Forbes magazine has long been on the front lines of the daily struggle for US American millionaires and billionaires to escape their near-constant brutalization at the hands of minimum wage workers, welfare recipients, and the poor in general. But recently they’ve scored two direct hits in the war for (billionaire) equality.
Most recently they published a piece called “Give Back? Yes, It’s Time For The 99% To Give Back To The 1%” (you can tell that Forbes articles are written by important rich people because they spend the extra money To Capitalize Every Word In The Title) by Harry Binswanger, and I know what you’re thinking here, “You mean THAT Harry Binswanger?”
For those of you who are not even familiar with THAT Harry Binswanger, rest assured that he is Right because he “defend[s] laissez-faire capitalism, using Ayn Rand’s Objectivism,” so obviously he must be Right, that is just Science.
Be warned, poors and/or salaried workers! Harry Binswanger is bringing the fight for social justice (for billionaires) to your doorstep! He’s not taking any more of your systemic repression lying down:
For their enormous contributions to our standard of living, the high-earners should be thanked and publicly honored. We are in their debt.
Here’s a modest proposal. Anyone who earns a million dollars or more should be exempt from all income taxes. Yes, it’s too little. And the real issue is not financial, but moral. So to augment the tax-exemption, in an annual public ceremony, the year’s top earner should be awarded the Congressional Medal of Honor.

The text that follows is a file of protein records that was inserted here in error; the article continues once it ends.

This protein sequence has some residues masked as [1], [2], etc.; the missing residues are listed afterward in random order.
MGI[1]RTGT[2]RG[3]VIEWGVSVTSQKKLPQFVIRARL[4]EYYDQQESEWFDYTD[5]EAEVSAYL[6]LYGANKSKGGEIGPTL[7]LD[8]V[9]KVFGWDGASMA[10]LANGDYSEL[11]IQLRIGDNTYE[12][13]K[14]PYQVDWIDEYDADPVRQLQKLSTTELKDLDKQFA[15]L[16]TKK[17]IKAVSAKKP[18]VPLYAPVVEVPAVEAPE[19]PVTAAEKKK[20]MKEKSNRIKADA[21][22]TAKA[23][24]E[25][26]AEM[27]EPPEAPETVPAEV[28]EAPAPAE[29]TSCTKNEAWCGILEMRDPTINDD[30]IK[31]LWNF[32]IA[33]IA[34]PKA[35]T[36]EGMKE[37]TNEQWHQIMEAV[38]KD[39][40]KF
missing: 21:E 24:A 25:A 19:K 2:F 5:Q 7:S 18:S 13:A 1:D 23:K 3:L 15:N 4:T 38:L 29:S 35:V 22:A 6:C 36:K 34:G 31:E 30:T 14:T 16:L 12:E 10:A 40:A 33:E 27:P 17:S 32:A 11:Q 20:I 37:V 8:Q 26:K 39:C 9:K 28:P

Yes, goddamnit, a thousand times yes. Our nation’s millionaires have toiled in the shadows far too long. What’s the point of even being a CEO these days, apart from the 230:1 ratio of CEO to median worker pay? I mean, less than 15 years ago that ratio was almost 385:1, which, OK, maybe that’s something, but then America went socialist or whatever and suddenly we’re down at 230:1? Why should any rich person even get out of bed for 230 times the average worker’s salary? No, we as a people must do more to aid the oppressed (billionaires). Sure, exempt them from all income taxes, but that’s definitely too little, probably since the tax burden on the richest US Americans keeps going down. The Congressional Medal of Honor? Well, that’s kind of a military honor, and while I completely agree that people who make a lot of money are way more important than people who go fight wars and protect us and stuff, it still probably can’t happen. There is the Presidential Medal of Freedom, but try convincing Comrade Kenya to put down his copy of Das Kapital long enough to give an award to some real US Americans, amirite?
What about the Congressional Gold Medal? This is a possibility, but have you seen the list of Congressional Gold Medal recipients? You’d be asking our precious successful money-makers to share an award with beatnik poets, long-haired musicians, foreigners, non-Christians, professional athletes, and blacks. Ew, thanks but no thanks, right? No, we’re going to need a new award. Let’s call it…The BinswangerTM!